Vladimir Putin ordered authorities to ramp up the production of two Russian COVID-19 vaccines on Wednesday, October 14. According to reports, he also called for sufficient production to fill up the Russian market first.
"We need to boost production of our first vaccine and the second one, and, of course, we have to fill the Russian market with this medication, first of all", said the Russian President. Putin also congratulated the Vektor research centre for its work on the new COVID-19 vaccine, Russia's second vaccine against the infection to be registered.
After announcing the world's first registered COVID-19 vaccine, Russia is reported to have begun the early clinical trials for a second COVID-19 vaccine. According to the vaccine developer, the early clinical trials of a second Russian COVID-19 vaccine have proved successful.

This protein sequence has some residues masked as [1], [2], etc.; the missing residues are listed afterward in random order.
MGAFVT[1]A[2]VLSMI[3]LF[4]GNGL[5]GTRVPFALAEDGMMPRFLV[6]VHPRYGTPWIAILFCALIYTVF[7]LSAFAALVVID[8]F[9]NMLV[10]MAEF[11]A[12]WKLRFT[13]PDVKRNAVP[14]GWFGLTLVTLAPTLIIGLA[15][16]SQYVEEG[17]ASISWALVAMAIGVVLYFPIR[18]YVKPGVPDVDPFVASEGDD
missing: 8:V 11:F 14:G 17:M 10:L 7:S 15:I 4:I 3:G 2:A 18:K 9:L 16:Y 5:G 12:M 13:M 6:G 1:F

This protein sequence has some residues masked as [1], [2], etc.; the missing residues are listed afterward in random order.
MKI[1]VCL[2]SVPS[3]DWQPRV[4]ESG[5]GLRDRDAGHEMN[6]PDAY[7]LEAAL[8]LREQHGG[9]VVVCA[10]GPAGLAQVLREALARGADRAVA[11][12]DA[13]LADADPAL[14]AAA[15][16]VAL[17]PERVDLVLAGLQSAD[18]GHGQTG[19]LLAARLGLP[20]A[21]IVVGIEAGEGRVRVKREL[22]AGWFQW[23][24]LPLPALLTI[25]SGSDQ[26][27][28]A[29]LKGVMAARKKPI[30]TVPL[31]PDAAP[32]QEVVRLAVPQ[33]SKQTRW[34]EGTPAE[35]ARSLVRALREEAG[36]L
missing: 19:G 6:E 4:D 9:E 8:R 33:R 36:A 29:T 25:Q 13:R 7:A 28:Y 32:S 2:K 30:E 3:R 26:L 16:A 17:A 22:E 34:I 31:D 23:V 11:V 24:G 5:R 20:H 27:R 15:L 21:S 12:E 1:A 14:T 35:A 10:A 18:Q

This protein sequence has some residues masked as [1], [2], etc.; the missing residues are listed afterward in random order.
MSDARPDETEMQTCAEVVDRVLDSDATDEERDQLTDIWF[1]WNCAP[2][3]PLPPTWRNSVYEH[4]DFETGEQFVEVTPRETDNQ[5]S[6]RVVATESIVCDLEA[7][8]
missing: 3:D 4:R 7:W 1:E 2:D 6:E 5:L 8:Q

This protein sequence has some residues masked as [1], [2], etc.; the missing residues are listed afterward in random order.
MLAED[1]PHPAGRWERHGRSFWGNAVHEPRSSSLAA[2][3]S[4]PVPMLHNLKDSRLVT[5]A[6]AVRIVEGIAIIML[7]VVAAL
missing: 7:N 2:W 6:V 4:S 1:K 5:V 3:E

Earlier on October 1, Vektor, Russia's state virology research centre in Siberia, said that the early-stage trials were successful for its own experimental vaccine, named 'EpiVacCorona'. The first two phases of clinical trials demonstrated the effectiveness and safety of the EpiVacCorona vaccine, Vektor's press department told a Russian news agency.
The post-registration clinical trials would begin with 5,000 volunteers in Siberia, Vektor said and added that there would be a separate clinical trial involving 150 volunteers who are over 60 years of age. Further, the lab will begin placebo-controlled trials on 5,000 Russian volunteers between the ages of 18 and 60.
Vektor further said the EpiVacCorona vaccine is a two-component vaccine, and the interval between the administration of the first and second components is 21 days. Russia plans to manufacture an initial 10,000 doses and the production is expected to begin in November, Vektor informed.
In August, Russia had announced that it had developed the world's first registered vaccine named Sputnik V. The vaccine registration raised concerns among Western scientists as the COVID-19 vaccine developed by Moscow's Gamaleya research centre had received approval before the clinical trials had been completed.
(With ANI Inputs; Image Credits - AP)